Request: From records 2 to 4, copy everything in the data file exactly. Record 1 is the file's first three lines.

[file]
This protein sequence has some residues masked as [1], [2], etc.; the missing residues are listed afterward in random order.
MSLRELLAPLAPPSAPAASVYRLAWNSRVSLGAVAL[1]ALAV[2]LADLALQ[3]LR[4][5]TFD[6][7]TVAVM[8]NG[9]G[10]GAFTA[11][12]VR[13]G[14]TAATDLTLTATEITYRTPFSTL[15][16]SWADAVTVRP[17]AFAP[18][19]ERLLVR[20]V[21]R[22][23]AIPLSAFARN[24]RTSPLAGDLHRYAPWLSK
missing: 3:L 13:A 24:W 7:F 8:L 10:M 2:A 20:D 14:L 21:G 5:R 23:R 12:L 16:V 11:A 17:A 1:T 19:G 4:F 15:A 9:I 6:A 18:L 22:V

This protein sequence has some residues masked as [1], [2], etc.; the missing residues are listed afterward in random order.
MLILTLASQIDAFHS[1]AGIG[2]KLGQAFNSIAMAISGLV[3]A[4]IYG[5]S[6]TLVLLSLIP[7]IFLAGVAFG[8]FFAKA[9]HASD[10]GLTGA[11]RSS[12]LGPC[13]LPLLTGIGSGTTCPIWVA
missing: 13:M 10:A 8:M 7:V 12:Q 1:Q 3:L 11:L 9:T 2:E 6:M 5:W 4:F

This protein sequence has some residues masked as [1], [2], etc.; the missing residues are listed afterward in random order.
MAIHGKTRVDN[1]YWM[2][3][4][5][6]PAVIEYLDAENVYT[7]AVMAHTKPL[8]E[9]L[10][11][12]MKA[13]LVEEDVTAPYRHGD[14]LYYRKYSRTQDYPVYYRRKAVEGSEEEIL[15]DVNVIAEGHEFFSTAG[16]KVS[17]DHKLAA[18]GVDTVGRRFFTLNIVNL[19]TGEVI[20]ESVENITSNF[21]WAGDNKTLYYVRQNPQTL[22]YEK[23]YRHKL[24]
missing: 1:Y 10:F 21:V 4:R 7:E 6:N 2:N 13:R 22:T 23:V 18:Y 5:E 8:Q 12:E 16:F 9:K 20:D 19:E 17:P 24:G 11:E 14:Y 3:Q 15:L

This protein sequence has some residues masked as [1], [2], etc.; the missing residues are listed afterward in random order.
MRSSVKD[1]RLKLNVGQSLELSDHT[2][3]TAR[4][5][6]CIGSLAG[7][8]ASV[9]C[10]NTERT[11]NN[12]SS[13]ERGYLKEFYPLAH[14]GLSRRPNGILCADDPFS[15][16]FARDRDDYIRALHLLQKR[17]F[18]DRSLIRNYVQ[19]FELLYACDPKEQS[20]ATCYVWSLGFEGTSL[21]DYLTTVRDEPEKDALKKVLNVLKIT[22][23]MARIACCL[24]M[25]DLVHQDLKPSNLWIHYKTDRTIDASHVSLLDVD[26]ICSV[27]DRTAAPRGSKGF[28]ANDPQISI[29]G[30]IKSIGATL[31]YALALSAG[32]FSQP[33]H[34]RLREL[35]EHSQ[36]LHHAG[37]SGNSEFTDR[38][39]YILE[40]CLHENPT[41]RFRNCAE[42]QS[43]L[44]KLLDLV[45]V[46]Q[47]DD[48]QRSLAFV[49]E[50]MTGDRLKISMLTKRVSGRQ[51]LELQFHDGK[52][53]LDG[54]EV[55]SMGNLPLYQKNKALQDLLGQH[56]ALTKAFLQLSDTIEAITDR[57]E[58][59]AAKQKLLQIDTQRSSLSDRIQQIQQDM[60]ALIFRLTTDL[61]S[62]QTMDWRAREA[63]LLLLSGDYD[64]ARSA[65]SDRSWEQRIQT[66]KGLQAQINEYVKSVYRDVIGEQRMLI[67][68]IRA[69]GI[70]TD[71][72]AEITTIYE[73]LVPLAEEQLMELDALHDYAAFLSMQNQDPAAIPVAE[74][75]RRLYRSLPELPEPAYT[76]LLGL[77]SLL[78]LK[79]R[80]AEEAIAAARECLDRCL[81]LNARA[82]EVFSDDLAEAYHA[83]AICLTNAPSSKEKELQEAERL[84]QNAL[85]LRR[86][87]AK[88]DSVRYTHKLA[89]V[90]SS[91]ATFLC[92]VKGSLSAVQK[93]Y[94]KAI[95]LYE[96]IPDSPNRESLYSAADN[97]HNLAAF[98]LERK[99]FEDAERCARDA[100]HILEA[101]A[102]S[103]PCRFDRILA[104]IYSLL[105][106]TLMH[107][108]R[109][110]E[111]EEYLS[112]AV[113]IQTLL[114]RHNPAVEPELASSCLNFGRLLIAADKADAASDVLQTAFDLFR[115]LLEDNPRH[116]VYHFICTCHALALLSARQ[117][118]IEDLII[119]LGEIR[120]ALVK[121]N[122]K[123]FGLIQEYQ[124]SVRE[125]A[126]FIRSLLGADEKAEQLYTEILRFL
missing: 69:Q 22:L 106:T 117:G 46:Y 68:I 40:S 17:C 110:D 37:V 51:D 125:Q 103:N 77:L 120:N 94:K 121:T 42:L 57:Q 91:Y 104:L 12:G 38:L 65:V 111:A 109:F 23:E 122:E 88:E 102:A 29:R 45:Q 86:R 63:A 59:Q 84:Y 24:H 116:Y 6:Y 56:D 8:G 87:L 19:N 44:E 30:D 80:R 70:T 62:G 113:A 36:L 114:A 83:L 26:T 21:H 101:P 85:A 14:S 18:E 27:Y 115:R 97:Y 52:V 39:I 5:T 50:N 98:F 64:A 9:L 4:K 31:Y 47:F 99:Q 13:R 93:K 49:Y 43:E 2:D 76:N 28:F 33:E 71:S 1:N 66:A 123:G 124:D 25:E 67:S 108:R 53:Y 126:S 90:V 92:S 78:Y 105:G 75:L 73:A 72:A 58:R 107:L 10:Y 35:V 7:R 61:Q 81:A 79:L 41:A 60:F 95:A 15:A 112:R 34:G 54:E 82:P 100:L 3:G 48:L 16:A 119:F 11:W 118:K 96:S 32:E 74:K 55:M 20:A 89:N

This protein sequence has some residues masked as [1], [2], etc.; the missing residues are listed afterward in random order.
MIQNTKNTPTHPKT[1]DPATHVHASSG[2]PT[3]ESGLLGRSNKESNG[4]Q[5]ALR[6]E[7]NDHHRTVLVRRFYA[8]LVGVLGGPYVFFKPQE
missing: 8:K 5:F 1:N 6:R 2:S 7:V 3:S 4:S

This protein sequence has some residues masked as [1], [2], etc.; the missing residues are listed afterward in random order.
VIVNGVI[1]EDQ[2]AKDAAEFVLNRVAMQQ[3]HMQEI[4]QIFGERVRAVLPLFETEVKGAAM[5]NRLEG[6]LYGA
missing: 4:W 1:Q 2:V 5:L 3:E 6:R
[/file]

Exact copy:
This protein sequence has some residues masked as [1], [2], etc.; the missing residues are listed afterward in random order.
MLILTLASQIDAFHS[1]AGIG[2]KLGQAFNSIAMAISGLV[3]A[4]IYG[5]S[6]TLVLLSLIP[7]IFLAGVAFG[8]FFAKA[9]HASD[10]GLTGA[11]RSS[12]LGPC[13]LPLLTGIGSGTTCPIWVA
missing: 13:M 10:A 8:M 7:V 12:Q 1:Q 3:L 11:L 9:T 2:E 6:M 5:W 4:F

This protein sequence has some residues masked as [1], [2], etc.; the missing residues are listed afterward in random order.
MAIHGKTRVDN[1]YWM[2][3][4][5][6]PAVIEYLDAENVYT[7]AVMAHTKPL[8]E[9]L[10][11][12]MKA[13]LVEEDVTAPYRHGD[14]LYYRKYSRTQDYPVYYRRKAVEGSEEEIL[15]DVNVIAEGHEFFSTAG[16]KVS[17]DHKLAA[18]GVDTVGRRFFTLNIVNL[19]TGEVI[20]ESVENITSNF[21]WAGDNKTLYYVRQNPQTL[22]YEK[23]YRHKL[24]
missing: 1:Y 10:F 21:V 4:R 7:E 6:N 2:N 13:R 22:T 23:V 18:Y 5:E 8:Q 12:E 16:F 9:K 20:D 19:E 17:P 24:G 11:E 14:Y 3:Q 15:L

This protein sequence has some residues masked as [1], [2], etc.; the missing residues are listed afterward in random order.
MRSSVKD[1]RLKLNVGQSLELSDHT[2][3]TAR[4][5][6]CIGSLAG[7][8]ASV[9]C[10]NTERT[11]NN[12]SS[13]ERGYLKEFYPLAH[14]GLSRRPNGILCADDPFS[15][16]FARDRDDYIRALHLLQKR[17]F[18]DRSLIRNYVQ[19]FELLYACDPKEQS[20]ATCYVWSLGFEGTSL[21]DYLTTVRDEPEKDALKKVLNVLKIT[22][23]MARIACCL[24]M[25]DLVHQDLKPSNLWIHYKTDRTIDASHVSLLDVD[26]ICSV[27]DRTAAPRGSKGF[28]ANDPQISI[29]G[30]IKSIGATL[31]YALALSAG[32]FSQP[33]H[34]RLREL[35]EHSQ[36]LHHAG[37]SGNSEFTDR[38][39]YILE[40]CLHENPT[41]RFRNCAE[42]QS[43]L[44]KLLDLV[45]V[46]Q[47]DD[48]QRSLAFV[49]E[50]MTGDRLKISMLTKRVSGRQ[51]LELQFHDGK[52][53]LDG[54]EV[55]SMGNLPLYQKNKALQDLLGQH[56]ALTKAFLQLSDTIEAITDR[57]E[58][59]AAKQKLLQIDTQRSSLSDRIQQIQQDM[60]ALIFRLTTDL[61]S[62]QTMDWRAREA[63]LLLLSGDYD[64]ARSA[65]SDRSWEQRIQT[66]KGLQAQINEYVKSVYRDVIGEQRMLI[67][68]IRA[69]GI[70]TD[71][72]AEITTIYE[73]LVPLAEEQLMELDALHDYAAFLSMQNQDPAAIPVAE[74][75]RRLYRSLPELPEPAYT[76]LLGL[77]SLL[78]LK[79]R[80]AEEAIAAARECLDRCL[81]LNARA[82]EVFSDDLAEAYHA[83]AICLTNAPSSKEKELQEAERL[84]QNAL[85]LRR[86][87]AK[88]DSVRYTHKLA[89]V[90]SS[91]ATFLC[92]VKGSLSAVQK[93]Y[94]KAI[95]LYE[96]IPDSPNRESLYSAADN[97]HNLAAF[98]LERK[99]FEDAERCARDA[100]HILEA[101]A[102]S[103]PCRFDRILA[104]IYSLL[105][106]TLMH[107][108]R[109][110]E[111]EEYLS[112]AV[113]IQTLL[114]RHNPAVEPELASSCLNFGRLLIAADKADAASDVLQTAFDLFR[115]LLEDNPRH[116]VYHFICTCHALALLSARQ[117][118]IEDLII[119]LGEIR[120]ALVK[121]N[122]K[123]FGLIQEYQ[124]SVRE[125]A[126]FIRSLLGADEKAEQLYTEILRFL
missing: 69:Q 22:L 106:T 117:G 46:Y 68:I 40:S 17:C 110:D 37:V 51:D 125:Q 103:N 77:L 120:N 94:K 121:T 42:L 57:Q 91:Y 104:L 12:G 38:L 65:V 111:A 109:F 23:E 122:E 88:E 102:A 29:R 45:Q 86:R 63:A 59:Q 84:Y 24:H 116:Y 6:Y 56:D 8:G 87:L 19:N 44:E 30:D 80:R 70:T 62:G 113:A 36:L 114:A 83:L 26:T 21:H 101:P 85:A 14:S 18:E 27:Y 115:R 97:Y 52:V 39:I 5:T 50:N 98:F 64:A 9:L 4:K 31:Y 47:F 99:Q 13:R 93:K 49:Y 43:E 2:D 76:N 28:F 33:E 71:S 1:N 66:A 123:G 124:D 25:E 67:S 108:R 53:Y 126:S 90:V 92:S 78:Y 105:G 75:L 73:A 72:A 58:R 107:L 10:Y 35:V 7:R 61:Q 81:A 79:L 41:A 60:F 95:A 15:A 112:R 34:G 54:E 82:P 100:L 3:G 48:L 16:A 119:F 11:W 118:K 96:S 32:E 74:K 55:M 20:A 89:N